Ford has run amok with tape measures and micrometers and claims everything about the car is the very best in the compact class. More headroom and legroom. Better trunk space. Stiffer and lighter body shell. Composite, chew-resistant tie-down rings for your bulldog. OK, we made up the bit about tie-down rings.

For a few pounds more, there’s even a blueblood Focus tarted up by Ghia with anti-lock brakes, leather seating, polished wood trim, skull-and-torso side air bags front and rear, anti-theft system, CD changer and a hands-free telephone, radio, bobby pager and global positioning satellite system for roadside assistance and room service.

“What we set out to do sounds so simple: Make the car easy to live with,” says Rose Mary Farenden, manager of the Focus project. “But that meant being involved with every single aspect of Ford Focus, making sure each element provides what the customer wants, and then that all the elements combine happily together.

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“It’s like forming a choir: If one person is singing just slightly off-key, that’s the voice you’ll notice.”

Such bad notes--be they hard-edged seats leaving ridges in your cellulite or tiny symbols on pill-sized radio buttons--have long kept legions of buyers from sharing their disposable income with makers of compact cars.

An additional intrigue of the Ford Focus is not so much what you get with the car but how and why it got there:

* In its wisdom, Ford took note of research that says the world population is growing taller and that average heights have increased half an inch since 1990. So the interior of the Focus has been stretched a little wider, taller and longer to accommodate our slightly larger Millennium Man.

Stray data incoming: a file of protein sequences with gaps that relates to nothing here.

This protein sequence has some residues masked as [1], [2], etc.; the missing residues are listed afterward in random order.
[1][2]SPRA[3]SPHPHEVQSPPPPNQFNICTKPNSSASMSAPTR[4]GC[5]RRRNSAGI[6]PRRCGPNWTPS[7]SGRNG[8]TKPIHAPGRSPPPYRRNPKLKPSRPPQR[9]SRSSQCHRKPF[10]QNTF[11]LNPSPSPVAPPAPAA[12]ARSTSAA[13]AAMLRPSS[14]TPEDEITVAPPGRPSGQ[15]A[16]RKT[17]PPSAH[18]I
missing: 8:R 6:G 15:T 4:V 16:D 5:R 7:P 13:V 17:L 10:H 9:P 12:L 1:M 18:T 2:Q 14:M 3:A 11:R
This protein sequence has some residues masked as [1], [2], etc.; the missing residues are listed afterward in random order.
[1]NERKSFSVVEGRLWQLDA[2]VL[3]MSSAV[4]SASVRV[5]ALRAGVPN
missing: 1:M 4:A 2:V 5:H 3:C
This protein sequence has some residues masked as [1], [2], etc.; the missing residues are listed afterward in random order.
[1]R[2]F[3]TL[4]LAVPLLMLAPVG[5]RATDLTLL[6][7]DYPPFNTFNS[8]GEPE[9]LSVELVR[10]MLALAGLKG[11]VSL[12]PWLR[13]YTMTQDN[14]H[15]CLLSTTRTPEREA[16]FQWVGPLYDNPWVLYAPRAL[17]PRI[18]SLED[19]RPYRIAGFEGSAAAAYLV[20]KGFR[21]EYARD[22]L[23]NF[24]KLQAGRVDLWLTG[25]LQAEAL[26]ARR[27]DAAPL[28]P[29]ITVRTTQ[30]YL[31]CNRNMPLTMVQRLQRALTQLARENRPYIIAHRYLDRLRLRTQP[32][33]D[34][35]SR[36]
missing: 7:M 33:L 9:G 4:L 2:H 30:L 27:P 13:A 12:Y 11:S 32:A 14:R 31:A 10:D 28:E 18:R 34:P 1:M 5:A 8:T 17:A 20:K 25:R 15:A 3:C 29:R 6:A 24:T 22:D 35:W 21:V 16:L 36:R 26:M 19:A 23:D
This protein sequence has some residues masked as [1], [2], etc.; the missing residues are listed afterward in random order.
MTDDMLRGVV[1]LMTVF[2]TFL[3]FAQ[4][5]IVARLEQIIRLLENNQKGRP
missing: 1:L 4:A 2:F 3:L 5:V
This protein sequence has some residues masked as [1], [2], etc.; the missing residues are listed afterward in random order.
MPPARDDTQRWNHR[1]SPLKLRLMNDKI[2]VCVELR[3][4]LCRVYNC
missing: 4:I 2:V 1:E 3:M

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* We are living longer, but if you’re wearing Sav-on bifocals to read this, you know our eyesight isn’t getting any better. That’s why numerals and symbology on the Focus are noticeably larger.

* Movements slow as people age and their old joints, like old Fords, lose their lubrication. Rather than wear out senior citizens through a geriatric test program, Ford dressed younger engineers in heavily padded overalls to duplicate the movements and sizes of 75-year-olds and had them climb in and out of the car until doors and seats were deemed wide and high enough to handle people of restricted agility.

* A battery saver automatically switches off forgotten lights after 10 minutes. With diplomacy, plus deep respect for their elders, the folks at Ford will not say if this is catering to aging and fading memories.

* All rotary knobs are rubberized and push-pull knobs use silicon pads because fingers will remember such material differences long before they are locked into memory by visual stimuli. Even the click of the turn indicator has been tuned until it becomes a hushed reminder, not a clacking irritant. That way, mental energy wasted on recognizing, even resisting, a nuisance will be redirected to more important events outside the car.